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IL 1831

Nursery Rhymes Clipart from Northumberland ICT Team

Jill Windmill Clayton Sussex UK

Jill Windmill Clayton Sussex UK



Until very recently it was believed that Jack and Jill, the two windmills at Clayton in West Sussex, most probably got their names from trippers travelling by train from London to Brighton in the late 1920s, as the earliest written (and dateable) reference to the mills having these names was 1925.
Jack and Jill Windmills
This has now been superceded by "Gill" handwritten on the reverse of a postcard taken from a 1914 photo.    That date has been independently confirmed by reference to a series of letters written in 1915, one of which refers to "Gill" and to the postcard.

Jack and Jill went up the hill
to fetch a pail of water
Jack fell down and broke his crown
and Jill came tumbling after.

The original nursery rhyme has fifteen verses, here are the next three : -

Up Jack got and home did trot as far as he could caper and went to bed to mend his head with vinegar and brown paper.

Then Jill came in and she did grin to see Jack's paper plaster. Her mother whipped her across her knee for laughing at Jack's disaster.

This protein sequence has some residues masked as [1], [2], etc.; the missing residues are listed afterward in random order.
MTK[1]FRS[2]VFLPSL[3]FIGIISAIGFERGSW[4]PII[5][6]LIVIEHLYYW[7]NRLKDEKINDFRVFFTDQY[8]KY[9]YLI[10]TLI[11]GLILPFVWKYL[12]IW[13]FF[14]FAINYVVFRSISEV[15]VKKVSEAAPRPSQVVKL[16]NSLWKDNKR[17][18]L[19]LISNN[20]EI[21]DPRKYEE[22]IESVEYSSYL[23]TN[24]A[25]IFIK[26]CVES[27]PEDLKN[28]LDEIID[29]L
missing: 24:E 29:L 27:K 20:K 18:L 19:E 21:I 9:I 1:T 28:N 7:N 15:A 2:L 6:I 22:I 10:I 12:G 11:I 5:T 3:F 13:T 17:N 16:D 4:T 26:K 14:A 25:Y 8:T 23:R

Now Jack did laugh and Jill did cry but her tears did soon abate then Jill did say that they should play at see-saw across the gate.

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Illustrated Nursery Rhyme

Jack and Jill Windmills

Illustrated Nursery Rhyme

Illustrated Nursery Rhyme


Apparently, Scandinavian mythology has it that one evening two children, Hjuki and Bil, were walking home with a pail of water when Mani, the Moon Man, came down and carried them off to the Moon.    In Sweden the Moon spots are said to resemble the two children with a pail slung on a pole between them.

Hjuki derives from the verb "Jakka", to increase or assemble whilst Bil derives from "Bila", to break up or dissolve, thus linking them to the Moon's cycles.

Shakespeare tells us that the Moon is "Governess of all the floods" hence the pail of water.

It is fairly easy to derive Jack from (H)juki and Jill gives a natural alliteration whilst providing a feminine interest.

A vinegar and brown paper plaster is a genuine old folk remedy for cuts and scrapes.

Dewponds apart, there is no easy explanation for water being placed at the top of a hill.     Castles, strategically placed on hill tops, had deep wells, but that seems unlikely.    One possible answer could be that water located 'up the hill', such as springs, would be free from the water-borne diseases that were common in towns and villages during the Middle Ages.
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Another suggested origin for the nursery rhyme is 18th century France; with King Louis XVI [Jack] being beheaded (literally losing his 'crown') along with Marie Antionette [Jill].
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It is thought that Kilmersdon's Jack and Jill, were a 16th century couple who climbed every day to a well at the top of the hill in this Somerset village.